Life is full of surprises. For example, for years people called me an “environmental journalist.” But last month I was suddenly informed that I’m not. Such was the conclusion of the Society of Environmental Journalists, which arbitrates such matters. This organization recently considered, and rejected, my application for full-fledged “active” membership, granting me the lesser “associate” status instead. Not that I was terribly disappointed. I joined mainly to receive the group’s newsletter. Nevertheless, I called the SEJ office to ask about the reasons for my exclusion. And lo! – it turned out the denial was just a big mistake. I was told I could consider myself a full-fledged, pontificating member of this august group after all.

So why am I not happy? Partly because I’m uncomfortable with the sobriquet “environmental journalist,” anyway. It’s like calling oneself a “small pox” journalist. Since one’s career advancement depends on the continuation of the catastrophe in question, it transforms scribes into advocates of doom. So I prefer to see myself as an observer of popular culture – a task that includes covering attitudes toward, and policies concerning, the environment.

That accounts for my uneasiness with the society itself. Founded in 1989, its members now exceed 1,000. While many of these remain dedicated to objectivity as a collective, SEJ seems more concerned about marketing the environment (thereby enhancing the careers of its members) than pursuing truth by promoting dissent.

And this leads to paradox: By hyping environmental problems, society is often less than tolerant toward those who doubt the severity of these putative crises. Its meetings are largely love feasts. And this conformity tends to make the field both boring and irrelevant, negating the promotional efforts of the faithful.

Like much environmental press coverage, SEJ’s national meetings have become exercises in orthodoxy, where true believers reign and dissenters are denigrated. In 1991, the society’s chosen target was the late columnist Warren Brookes, who according to several eyewitnesses, was treated savagely. In 1992, I was a guest heretic, and the principal speakers were the doomsayers Lester Brown of World Watch, Jeremy Rifkin of “Beyond Beef” and Ted Turner of the Tomahawk Chop. The 1993 meeting featured discussions on “backlash” journalism (thereby conceding existence of an orthodoxy against which doubters represent a “backlash”), where participants took turns chastising New York Times reporter Keith Schneider for ideological deviancy.

In 1994, the guest victim was Peggy Reagle of the property rights group Fairness to Landowners Committee, who would have fared better being thrown to lions.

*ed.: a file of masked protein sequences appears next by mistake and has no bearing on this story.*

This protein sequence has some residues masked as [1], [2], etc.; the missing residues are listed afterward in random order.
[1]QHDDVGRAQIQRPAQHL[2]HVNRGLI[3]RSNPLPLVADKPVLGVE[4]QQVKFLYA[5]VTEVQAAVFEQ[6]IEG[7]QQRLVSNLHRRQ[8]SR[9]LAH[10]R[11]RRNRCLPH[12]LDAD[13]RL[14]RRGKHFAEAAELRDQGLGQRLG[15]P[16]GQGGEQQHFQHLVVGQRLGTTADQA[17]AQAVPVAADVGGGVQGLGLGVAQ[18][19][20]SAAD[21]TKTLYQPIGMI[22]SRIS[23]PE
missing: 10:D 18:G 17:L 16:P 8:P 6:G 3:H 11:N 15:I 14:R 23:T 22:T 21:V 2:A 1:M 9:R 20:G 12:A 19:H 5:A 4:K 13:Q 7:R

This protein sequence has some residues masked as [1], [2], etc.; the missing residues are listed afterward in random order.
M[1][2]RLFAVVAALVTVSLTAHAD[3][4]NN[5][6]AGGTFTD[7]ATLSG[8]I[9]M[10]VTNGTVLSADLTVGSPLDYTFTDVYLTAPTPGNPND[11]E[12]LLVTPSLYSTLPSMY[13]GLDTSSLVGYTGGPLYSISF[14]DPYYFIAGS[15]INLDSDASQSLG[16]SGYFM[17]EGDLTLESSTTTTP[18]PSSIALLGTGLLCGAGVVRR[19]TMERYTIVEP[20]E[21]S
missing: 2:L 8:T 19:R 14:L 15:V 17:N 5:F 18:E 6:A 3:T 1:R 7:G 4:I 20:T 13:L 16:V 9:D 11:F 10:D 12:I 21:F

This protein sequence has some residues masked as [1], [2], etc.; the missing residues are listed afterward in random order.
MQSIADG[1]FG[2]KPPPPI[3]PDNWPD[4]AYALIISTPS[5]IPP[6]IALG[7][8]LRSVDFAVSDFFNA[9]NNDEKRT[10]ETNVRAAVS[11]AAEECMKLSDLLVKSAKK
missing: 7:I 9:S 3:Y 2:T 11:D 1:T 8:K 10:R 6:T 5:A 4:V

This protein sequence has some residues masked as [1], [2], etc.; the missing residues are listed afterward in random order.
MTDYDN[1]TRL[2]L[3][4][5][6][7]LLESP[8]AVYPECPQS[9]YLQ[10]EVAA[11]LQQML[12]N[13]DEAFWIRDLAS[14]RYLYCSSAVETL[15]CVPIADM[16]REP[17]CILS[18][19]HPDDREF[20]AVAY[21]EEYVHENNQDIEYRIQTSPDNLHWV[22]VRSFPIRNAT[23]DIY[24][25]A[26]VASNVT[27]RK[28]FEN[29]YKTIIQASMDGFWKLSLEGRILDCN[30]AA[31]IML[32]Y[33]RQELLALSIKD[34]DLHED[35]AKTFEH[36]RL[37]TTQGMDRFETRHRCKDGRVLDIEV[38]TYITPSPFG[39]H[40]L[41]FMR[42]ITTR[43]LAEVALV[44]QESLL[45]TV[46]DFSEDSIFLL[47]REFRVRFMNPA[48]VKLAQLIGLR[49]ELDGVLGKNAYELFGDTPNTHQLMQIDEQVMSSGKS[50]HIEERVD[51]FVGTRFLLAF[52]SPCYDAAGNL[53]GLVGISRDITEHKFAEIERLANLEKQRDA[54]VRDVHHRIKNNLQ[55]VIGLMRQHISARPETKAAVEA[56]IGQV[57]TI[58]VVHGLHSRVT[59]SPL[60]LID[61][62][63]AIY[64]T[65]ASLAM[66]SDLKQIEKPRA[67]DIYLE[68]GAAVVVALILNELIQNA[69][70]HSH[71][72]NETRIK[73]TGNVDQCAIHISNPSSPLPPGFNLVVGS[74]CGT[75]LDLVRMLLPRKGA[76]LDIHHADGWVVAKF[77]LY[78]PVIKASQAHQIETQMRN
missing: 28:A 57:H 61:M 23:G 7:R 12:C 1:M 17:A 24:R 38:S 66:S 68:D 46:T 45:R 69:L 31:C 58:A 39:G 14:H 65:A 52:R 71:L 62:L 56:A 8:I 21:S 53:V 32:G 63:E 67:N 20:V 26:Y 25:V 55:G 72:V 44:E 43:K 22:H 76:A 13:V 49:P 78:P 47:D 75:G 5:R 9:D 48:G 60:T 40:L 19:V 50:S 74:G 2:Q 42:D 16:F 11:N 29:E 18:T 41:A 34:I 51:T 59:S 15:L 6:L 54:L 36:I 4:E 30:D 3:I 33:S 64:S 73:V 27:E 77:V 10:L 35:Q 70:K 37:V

Yet even as the society discourages apostasy, its members worry that environmental journalism has achieved the impossible: to become both sensational and tedious. Most reporting conforms to the man-bites-the-environment formula that readers have come to dread.

Thus, this journalism is caught in a downward spiral, where fear of declining popularity motivates reporters to hype stories, thereby ignoring debate and falsely creating the impression that issues are simplistic contests between good guys and bad guys. In this way, they bore and misinform simultaneously.

Dedication to the twin goals of advocacy and issue avoidance is evidenced by the agenda published for SEJ’s upcoming national meeting, scheduled for Boston in October. “We’re trying to put the environment on the political agenda of the United States,” Conference Chair David Ropeik told the newsletter “Environment Writer.” To further this self-promotion, the journalists have invited Mr. Irrelevant himself – former presidential aspirant Michael Dukakis – to speak.
Indeed, the entire conference could sidestep most of this year’s hottest issues. As presently scheduled, it offers panels on “the environment and spirituality” and “building a sustainable society,” but none on deregulation, the Endangered Species Act, risk assessment, cost/benefit analysis, ecosystems management, abolishing the Environmental Protection Agency, national parks closure, national forests or grazing and mining reform.

Rather than treating major domestic controversies, the meeting promises an international focus including discussions of the “environment in international trade and politics” and “state of world fisheries,” along with such old saws as global climate change and ozone depletion.

Conference organizers, therefore, might be advised to issue participants coffee and Prozac along with their name tags – coffee, to counteract the effects of the soporific agenda, and Prozac to relieve the angst of cub reporters who come hoping to find sexy stories to advance their careers. At least these palliatives might be more effective than the panels SEJ has planned – on “computer-assisted reporting” and “free-lancing: selling your ideas.”

Such is the mischief caused by treating environmental journalism as a distinct profession: It inevitable transforms practitioners from disinterested reporters into salespeople promoting their trade.

That’s why, as I follow this dubious parade myself, I find myself wondering: Does being awarded full membership mean that I’ve done something wrong?